Wave Mechanics and Radioactive Disintegration

AFTER the exponential law in radioactive decay had been discovered in 1902, it soon became clear that the time of disintegration of an atom was independent of the previous history of the atom and depended solely on chance. Since a nuclear particle must be held in the nucleus by an attractive field, we must, in order to explain its ejection, arrange for a spontaneous change from an attractive to a repulsive field. It has hitherto been necessary to postulate some special arbitrary ‘instability’ of the nucleus; but in the following note it is pointed out that disintegration is a natural consequence of the laws of quantum mechanics without any special hypothesis.

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Fig. 1

It is well known that the failure of classical mechanics in molecular events is due to the fact that the wave-length associated with the particles is not small compared with molecular dimensions. The wavelength associated with a-particles is some 105 smaller, but since the nuclear dimensions are smaller than atomic in about the same ratio, the applicability of the wave mechanics would seem to be ensured.

In the classical mechanics, the orbit of a moving particle is entirely confined to those parts of space for which its potential energy is less than its total energy. If a ball be moving in a valley of potential energy and have not enough energy to get over a mountain on one side of the valley, it must certainly stay in the valley for all time, unless it acquire the deficiency in energy somehow. But this is not so on the quantum mechanics. It will always have a small but finite chance of slipping through the mountain and escaping from the valley.

In the diagram (Fig. 1), let O represent the centre of a nucleus, and let ABCDEFG represent a simplified one-dimensional plot of the potential energy. The parts ABC and OHK represent the Coulomb field of repulsion outside the nucleus, and the internal part ODEFG represents the attractive field which holds a-particles in their orbits. Let DF be an allowed orbit the energy of which, say 4 million volts, is given by the height of DF above OX. Approximately, we can say that with this orbit will be associated a wave-function which will die away exponentially from D to B. Again, corresponding to motion outside the nucleus along BM, there will be a wave-function which will die away exponentially from B to D. The fact that these two functions overlap in the region BD means that there is a small but finite probability that the particle in the orbit DF will escape from the nucleus along BM, acquiring kinetic energy equal to the height of DFBM above OX, say 4 million volts. This occurrence will be spontaneous and governed solely by chance.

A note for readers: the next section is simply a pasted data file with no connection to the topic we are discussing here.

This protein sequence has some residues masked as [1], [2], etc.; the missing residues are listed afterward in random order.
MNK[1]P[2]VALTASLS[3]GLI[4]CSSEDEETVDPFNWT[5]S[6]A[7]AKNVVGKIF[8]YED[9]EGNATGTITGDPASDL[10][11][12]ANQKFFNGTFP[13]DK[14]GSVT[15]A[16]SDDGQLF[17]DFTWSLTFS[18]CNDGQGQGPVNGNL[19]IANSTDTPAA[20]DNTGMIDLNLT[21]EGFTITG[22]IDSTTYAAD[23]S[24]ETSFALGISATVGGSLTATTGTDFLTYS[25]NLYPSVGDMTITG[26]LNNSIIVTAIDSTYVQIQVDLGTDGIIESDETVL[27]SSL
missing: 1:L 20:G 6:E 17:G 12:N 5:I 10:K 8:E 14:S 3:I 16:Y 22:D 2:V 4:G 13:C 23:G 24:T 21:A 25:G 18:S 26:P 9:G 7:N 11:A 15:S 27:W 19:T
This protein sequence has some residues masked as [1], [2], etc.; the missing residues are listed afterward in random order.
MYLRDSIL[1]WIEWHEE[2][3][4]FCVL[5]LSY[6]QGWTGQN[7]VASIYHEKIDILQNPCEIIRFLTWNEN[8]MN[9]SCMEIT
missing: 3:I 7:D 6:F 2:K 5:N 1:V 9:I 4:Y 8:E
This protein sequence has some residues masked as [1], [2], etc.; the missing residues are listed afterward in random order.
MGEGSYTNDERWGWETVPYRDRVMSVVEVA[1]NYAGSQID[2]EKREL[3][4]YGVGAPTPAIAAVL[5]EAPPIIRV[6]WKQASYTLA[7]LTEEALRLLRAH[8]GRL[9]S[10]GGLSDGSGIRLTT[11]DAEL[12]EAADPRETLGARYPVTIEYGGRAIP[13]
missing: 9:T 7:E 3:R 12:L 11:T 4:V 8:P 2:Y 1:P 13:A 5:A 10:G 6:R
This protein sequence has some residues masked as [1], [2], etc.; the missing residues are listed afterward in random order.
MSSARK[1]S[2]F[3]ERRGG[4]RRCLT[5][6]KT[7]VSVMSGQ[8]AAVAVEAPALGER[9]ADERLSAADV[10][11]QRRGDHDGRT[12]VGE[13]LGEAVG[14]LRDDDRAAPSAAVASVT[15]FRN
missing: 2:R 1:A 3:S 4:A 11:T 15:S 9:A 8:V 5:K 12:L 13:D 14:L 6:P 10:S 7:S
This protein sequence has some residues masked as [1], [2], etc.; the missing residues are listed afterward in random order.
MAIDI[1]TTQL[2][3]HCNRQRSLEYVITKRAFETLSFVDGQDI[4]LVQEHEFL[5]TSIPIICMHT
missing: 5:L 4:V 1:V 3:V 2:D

The rate of disintegration, that is, the probability of escape, depends on the amount of overlapping of the wave-functions in the regions DB and FH, and this is extremely sensitive to the height to which the potential curve at C rises above BDF. By varying this height through a small range we can obtain all periods of radioactive decay from a fraction of a second, through the 109 years of uranium, to practical stability. (In considering the transmutation of a molecule into its isomer, Hund found a similar vast range of transformation periods, Ze.it. f. P., 43, 810; 1927.) If the potential curves for the interaction of an a-particle with the various radioactive nuclei are similar, we can obtain a qualitative understanding of the Geiger-Nuttall relation between the rate of disintegration and the range of the emitted a-partieles. For the a-particles of high energy the wave function for outside motion will overlap that for the inside motion more, and the rate of disintegration will be greater.

Besides obtaining a general idea of the mysterious instability of the nucleus, we can visualise in this way one of the most puzzling results of recent experimental work. An a-particle having the same range (2-7 cm.) as those emitted by uranium should, if fired directly at the uranium nucleus, penetrate its structure; while faster a-particles should do so, even when not fired directly at the nucleus. It was therefore disconcerting when, on examining the scattering of fast a-particles fired at uranium, Rutherford and Chadwick (Phil. Mag., 50, 904; 1925) could find no indication of any departure from the inverse square laws. But from the model outlined above, this is what would be expected. For if the height of BM above OX represents the energy of the uranium a-particles, then a faster particle fired at the nucleus will simply run part way up the hill ABC and return without having encountered any change in the repulsive field or any nuclear particles (which are describing orbits within the region GEC).

The peculiar property of the wave mechanical equations which finds application here has also been applied to the theory of the emission of electrons from cold metals under the action of intense fields (Oppenheimer, Proc. Nat. Acad. Sci., 14, 363; 1928; and Fowler and Nordheim, Proc. Roy. Soo., A, 119, 173; 1928). Ordinarily, an atom does not lose its electrons because the attractive field of the atom remains attractive to all distances. But when an intense field is applied, then the attractive field is reversed in sign a short distance from the atom. This makes the resultant potential energy curve similar to that in the diagram, and so the atoms begin to shed their electrons.

Much has been written of the explosive violence with which the a-particle is hurled from its place in the nucleus. But from the process pictured above, one would rather say that the a-particle slips away almost unnoticed.

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GURNEY, R., CONDON, E. Wave Mechanics and Radioactive Disintegration. Nature 122, 439 (1928). https://doi.org/10.1038/122439a0

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